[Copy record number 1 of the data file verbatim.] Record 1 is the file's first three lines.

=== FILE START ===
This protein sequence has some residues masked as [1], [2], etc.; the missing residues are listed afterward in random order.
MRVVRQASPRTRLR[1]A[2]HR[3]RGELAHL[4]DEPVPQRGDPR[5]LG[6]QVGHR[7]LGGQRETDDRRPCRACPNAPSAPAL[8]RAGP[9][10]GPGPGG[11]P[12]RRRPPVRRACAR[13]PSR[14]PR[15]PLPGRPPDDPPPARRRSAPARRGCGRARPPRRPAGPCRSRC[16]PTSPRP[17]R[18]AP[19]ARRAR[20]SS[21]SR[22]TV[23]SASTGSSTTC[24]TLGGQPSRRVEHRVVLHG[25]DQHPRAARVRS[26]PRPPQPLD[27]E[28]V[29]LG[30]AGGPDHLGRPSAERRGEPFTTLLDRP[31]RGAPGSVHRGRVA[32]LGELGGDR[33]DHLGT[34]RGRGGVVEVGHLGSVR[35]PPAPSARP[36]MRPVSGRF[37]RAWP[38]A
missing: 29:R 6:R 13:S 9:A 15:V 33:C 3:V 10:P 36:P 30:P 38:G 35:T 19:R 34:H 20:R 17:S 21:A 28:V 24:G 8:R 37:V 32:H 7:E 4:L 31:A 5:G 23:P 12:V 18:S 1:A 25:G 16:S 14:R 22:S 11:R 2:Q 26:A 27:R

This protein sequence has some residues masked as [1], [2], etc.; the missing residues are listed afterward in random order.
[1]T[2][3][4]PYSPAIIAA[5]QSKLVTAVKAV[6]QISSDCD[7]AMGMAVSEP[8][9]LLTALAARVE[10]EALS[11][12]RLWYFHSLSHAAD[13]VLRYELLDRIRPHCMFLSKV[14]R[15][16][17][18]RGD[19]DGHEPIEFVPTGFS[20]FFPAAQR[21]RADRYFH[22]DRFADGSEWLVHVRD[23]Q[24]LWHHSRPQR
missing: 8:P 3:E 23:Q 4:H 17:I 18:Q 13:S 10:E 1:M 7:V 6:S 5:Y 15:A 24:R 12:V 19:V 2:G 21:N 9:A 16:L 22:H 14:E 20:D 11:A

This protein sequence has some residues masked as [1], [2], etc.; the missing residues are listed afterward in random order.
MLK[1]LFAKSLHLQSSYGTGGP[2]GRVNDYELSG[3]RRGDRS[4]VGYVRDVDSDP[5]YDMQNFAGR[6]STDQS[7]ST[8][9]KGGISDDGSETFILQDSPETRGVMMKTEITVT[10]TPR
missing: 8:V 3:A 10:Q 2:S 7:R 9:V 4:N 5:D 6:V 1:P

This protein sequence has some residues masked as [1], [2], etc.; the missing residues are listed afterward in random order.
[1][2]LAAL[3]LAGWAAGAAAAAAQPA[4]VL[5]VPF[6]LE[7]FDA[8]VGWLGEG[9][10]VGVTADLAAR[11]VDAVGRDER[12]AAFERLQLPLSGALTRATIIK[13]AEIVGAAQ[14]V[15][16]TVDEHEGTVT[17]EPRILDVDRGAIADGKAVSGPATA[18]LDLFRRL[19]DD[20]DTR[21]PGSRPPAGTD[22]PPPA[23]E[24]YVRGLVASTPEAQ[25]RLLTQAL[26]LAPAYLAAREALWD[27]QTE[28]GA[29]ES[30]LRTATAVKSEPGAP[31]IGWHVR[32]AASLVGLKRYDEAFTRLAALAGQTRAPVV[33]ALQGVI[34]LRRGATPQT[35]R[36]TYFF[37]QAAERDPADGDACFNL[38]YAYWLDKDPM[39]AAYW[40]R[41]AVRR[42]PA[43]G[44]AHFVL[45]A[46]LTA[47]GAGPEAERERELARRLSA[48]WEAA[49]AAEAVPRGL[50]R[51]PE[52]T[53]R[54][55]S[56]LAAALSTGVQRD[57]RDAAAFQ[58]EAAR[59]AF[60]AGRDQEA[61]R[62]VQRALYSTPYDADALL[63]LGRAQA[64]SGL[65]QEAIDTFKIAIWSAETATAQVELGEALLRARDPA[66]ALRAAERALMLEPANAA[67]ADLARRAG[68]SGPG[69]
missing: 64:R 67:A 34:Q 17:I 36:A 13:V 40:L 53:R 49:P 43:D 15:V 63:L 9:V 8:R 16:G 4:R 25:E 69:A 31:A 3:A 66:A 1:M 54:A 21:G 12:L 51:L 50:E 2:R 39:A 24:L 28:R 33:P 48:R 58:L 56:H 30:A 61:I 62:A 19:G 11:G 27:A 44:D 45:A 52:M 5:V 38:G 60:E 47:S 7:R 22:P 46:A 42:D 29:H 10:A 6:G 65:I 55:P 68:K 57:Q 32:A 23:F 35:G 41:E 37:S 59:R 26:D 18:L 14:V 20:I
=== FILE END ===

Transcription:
This protein sequence has some residues masked as [1], [2], etc.; the missing residues are listed afterward in random order.
MRVVRQASPRTRLR[1]A[2]HR[3]RGELAHL[4]DEPVPQRGDPR[5]LG[6]QVGHR[7]LGGQRETDDRRPCRACPNAPSAPAL[8]RAGP[9][10]GPGPGG[11]P[12]RRRPPVRRACAR[13]PSR[14]PR[15]PLPGRPPDDPPPARRRSAPARRGCGRARPPRRPAGPCRSRC[16]PTSPRP[17]R[18]AP[19]ARRAR[20]SS[21]SR[22]TV[23]SASTGSSTTC[24]TLGGQPSRRVEHRVVLHG[25]DQHPRAARVRS[26]PRPPQPLD[27]E[28]V[29]LG[30]AGGPDHLGRPSAERRGEPFTTLLDRP[31]RGAPGSVHRGRVA[32]LGELGGDR[33]DHLGT[34]RGRGGVVEVGHLGSVR[35]PPAPSARP[36]MRPVSGRF[37]RAWP[38]A
missing: 29:R 6:R 13:S 9:A 15:V 33:C 3:V 10:P 36:P 30:P 38:G 35:T 19:R 34:H 20:R 17:S 21:A 28:V 24:G 8:R 37:V 32:H 7:E 4:L 31:A 5:G 23:P 12:V 18:S 1:A 25:G 16:S 14:R 22:S 11:R 2:Q 26:A 27:R